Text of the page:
Let Go of Your Anger Toward Braun

Milwaukee Brewers@ Chicago Cubs on 9/16/09 in CHicago.  Brewer win 7-4

Neil Weinberg is the Founder of New English D and writes at Beyond the Box Score. Follow him on Twitter @NeilWeinberg44.

Ryan Braun made a mistake. He used a banned substance. Then he won his appeal on a chain of custody issue and made a bold, defiant statement. He trashed the collector. He asked us to believe in him. You know how the story ends. Or at least where it goes next.

Braun’s name showed up in documents connected to Biogenesis and he ultimately agreed to serve a 65 game suspension as punishment. On Thursday, he released a statement in which he apologized for taking the banned substance and for his actions since.

But that didn’t seem to satisfy anyone. It rekindled the vitriol that had recently been reserved for Alex Rodriguez who continues to play during his own appeal. Braun is public enemy number one, again.

I’m not writing in defense of Braun. He broke the rules and he lied about it. He cheated, got away with it, and still came out swinging at that infamous press conference in February 2012. He deserves the punishment and he certainly deserves to lose your respect. But the hatred is strange. It’s not surprising, but it’s still over the top.

What would you have done if you were Braun? Could you really be sure you wouldn’t be tempted by PEDs? Would you have come clean the second the test came back positive? Would you have admitted to using even after you won your appeal? The best you could probably say is that you wouldn’t have attacked the collector.

But as Braun said in his statement, he was delusional. He couldn’t admit to himself that he had cheated. He rationalized his behavior so that he could live with the guilt. It’s a pretty common reaction in the aftermath of a big mistake. But the dye was cast. Once he went down that road, there was nothing he could do to reverse course. He couldn’t push back the hands of the clock and undo the damage, so he just marched on until the Biogenesis scandal hit and it started all over.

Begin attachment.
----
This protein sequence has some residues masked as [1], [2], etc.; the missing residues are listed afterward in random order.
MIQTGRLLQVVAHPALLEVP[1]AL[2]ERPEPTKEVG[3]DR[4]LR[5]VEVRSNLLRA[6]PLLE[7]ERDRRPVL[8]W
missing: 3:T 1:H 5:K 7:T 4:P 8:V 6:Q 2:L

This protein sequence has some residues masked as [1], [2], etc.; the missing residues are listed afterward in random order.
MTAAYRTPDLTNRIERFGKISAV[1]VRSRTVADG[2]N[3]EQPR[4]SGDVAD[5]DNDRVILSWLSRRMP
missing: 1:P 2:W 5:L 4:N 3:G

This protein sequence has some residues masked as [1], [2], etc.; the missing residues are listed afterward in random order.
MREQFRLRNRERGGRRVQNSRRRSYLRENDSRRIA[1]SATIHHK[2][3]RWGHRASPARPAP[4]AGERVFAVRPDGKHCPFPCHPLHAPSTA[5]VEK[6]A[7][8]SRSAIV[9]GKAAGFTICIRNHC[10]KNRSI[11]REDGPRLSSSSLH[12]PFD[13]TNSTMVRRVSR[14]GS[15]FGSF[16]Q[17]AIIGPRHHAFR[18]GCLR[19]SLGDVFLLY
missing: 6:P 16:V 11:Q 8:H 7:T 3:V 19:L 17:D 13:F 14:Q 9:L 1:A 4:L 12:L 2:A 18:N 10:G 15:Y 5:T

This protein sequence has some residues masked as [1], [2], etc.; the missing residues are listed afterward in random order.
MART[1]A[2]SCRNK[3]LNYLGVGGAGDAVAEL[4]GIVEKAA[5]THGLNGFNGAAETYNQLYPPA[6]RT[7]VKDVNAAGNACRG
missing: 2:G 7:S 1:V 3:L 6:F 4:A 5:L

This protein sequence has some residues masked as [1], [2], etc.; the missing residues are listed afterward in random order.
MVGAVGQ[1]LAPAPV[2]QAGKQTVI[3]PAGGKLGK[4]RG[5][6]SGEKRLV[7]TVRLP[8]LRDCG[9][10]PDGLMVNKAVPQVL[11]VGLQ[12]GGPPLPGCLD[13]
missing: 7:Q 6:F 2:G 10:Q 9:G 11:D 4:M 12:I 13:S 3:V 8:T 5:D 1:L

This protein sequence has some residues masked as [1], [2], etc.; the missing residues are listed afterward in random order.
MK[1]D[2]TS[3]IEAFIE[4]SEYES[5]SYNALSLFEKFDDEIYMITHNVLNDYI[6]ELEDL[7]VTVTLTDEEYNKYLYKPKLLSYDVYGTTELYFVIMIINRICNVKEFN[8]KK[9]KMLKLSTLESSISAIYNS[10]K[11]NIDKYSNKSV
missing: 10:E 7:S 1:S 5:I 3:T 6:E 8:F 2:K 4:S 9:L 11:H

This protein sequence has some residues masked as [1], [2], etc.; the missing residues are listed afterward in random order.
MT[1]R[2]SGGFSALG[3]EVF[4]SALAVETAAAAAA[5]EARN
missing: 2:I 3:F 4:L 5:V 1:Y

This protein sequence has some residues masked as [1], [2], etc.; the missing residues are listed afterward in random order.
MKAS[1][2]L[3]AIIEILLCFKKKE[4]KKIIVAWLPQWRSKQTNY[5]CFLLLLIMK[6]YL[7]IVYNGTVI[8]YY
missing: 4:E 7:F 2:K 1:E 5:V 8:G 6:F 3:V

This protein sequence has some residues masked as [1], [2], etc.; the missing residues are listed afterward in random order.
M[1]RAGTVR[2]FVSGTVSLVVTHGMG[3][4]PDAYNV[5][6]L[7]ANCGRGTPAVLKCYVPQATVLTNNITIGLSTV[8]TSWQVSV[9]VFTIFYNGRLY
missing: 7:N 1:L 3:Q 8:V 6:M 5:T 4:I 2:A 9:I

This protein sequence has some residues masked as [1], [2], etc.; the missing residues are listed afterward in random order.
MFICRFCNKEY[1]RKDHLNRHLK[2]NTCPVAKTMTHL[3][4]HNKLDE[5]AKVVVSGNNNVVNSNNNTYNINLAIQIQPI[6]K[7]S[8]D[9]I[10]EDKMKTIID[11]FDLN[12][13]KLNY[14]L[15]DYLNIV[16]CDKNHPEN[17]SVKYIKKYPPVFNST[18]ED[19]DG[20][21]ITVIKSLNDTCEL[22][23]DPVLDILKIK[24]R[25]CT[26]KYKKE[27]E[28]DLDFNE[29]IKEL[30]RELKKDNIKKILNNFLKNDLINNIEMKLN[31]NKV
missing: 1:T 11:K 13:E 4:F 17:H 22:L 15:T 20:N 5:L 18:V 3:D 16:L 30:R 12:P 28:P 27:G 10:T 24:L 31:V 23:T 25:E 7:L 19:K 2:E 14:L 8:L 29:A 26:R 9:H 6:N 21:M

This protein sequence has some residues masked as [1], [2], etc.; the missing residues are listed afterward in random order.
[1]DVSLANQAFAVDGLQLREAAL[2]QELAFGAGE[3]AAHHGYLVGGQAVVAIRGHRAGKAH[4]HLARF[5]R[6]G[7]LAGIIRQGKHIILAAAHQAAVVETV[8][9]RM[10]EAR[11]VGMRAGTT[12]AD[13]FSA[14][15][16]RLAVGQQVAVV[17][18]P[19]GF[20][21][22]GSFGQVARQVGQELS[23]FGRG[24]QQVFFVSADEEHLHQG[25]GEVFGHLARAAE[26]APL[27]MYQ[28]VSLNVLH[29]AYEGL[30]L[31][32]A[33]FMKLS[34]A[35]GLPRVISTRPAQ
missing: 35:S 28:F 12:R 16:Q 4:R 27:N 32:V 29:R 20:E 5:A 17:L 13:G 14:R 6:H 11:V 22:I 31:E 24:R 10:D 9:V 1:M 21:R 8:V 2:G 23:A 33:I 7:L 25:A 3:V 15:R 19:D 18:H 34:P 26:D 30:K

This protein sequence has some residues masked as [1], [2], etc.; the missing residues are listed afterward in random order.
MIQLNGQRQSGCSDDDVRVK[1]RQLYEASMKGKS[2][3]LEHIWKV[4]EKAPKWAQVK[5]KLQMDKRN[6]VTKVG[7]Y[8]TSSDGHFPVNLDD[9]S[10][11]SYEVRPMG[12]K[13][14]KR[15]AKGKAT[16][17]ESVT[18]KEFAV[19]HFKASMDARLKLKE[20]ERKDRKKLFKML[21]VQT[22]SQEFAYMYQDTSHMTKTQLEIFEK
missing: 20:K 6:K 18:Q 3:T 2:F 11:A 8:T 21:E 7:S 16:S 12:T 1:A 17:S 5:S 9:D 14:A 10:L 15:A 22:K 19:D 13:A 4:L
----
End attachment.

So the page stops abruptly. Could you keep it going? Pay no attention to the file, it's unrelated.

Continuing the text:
Braun finally came to terms with the mistakes he made and admitted to them in his apology on Thursday. You don’t have to forgive Braun or go buy his jersey, but you also shouldn’t be so angry.

If you expect every star athlete to be a model citizen, you’re asking to be deceived. Being born with immense talent doesn’t mean you’re born with impeccable character. A good work ethic doesn’t mean a good sense of ethics. They’re allowed to make mistakes. They’re allowed to be in denial about those mistakes. And they’re allowed time to understand what they’ve done. Just like the rest of us.

A friend once told me the basis of all misunderstanding is that we judge others by their actions and ourselves by our intentions. We can only see what Braun did and not what Braun thought. I imagine that if we could see into his mind, it would look a lot more like our own than we want to imagine.

You would forgive Braun if he was your best friend. You’d say he was a good guy who made a bad choice. You have friends and family members who have made mistakes and you stuck by them. Just because you don’t know Braun doesn’t mean he doesn’t deserve the same chance to make amends.

That’s really all that I’m asking. You don’t have to love him, but apathy is much more appropriate than anger. Unless the collector he attacked is reading this, Braun didn’t do anything that really affected any of you.

Even more than that, Braun’s crimes don’t measure up to others that we don’t seem to care much about as a society. Where’s the outrage about the drunk driver winning the Triple Crown? Do we boycott games if one of the players has allegations of violence against women hanging over their heads? NFL fans cheer for Michael Vick and Nike signs him to an endorsement deal, but Ryan Braun is the outcast. The cheat. The liar.

Does that really make sense? Braun tried to use an artificial substance to make himself better, got caught, and lied about it. He’s not a good guy, but the reaction isn’t in line with the offense. Others have done worse and felt less hatred. Is it because Braun was at the pinnacle of the sport? Is that why he’s such a target?

Normally, I try to ignore the off-field sideshows and focus on the players between the lines, but this situation calls for some cooler heads. Everyone is getting so angry about something that seems so predictable.

Someone tried to get ahead, got caught, and tried to talk their way out of it. That’s all this is. It’s not Braun’s responsibility to teach your children about integrity. It’s not his job to be a role model. It’s his job to be in the lineup and crush baseballs. The Brewers pay him to do that, the rest is an unfair burden to place on anyone.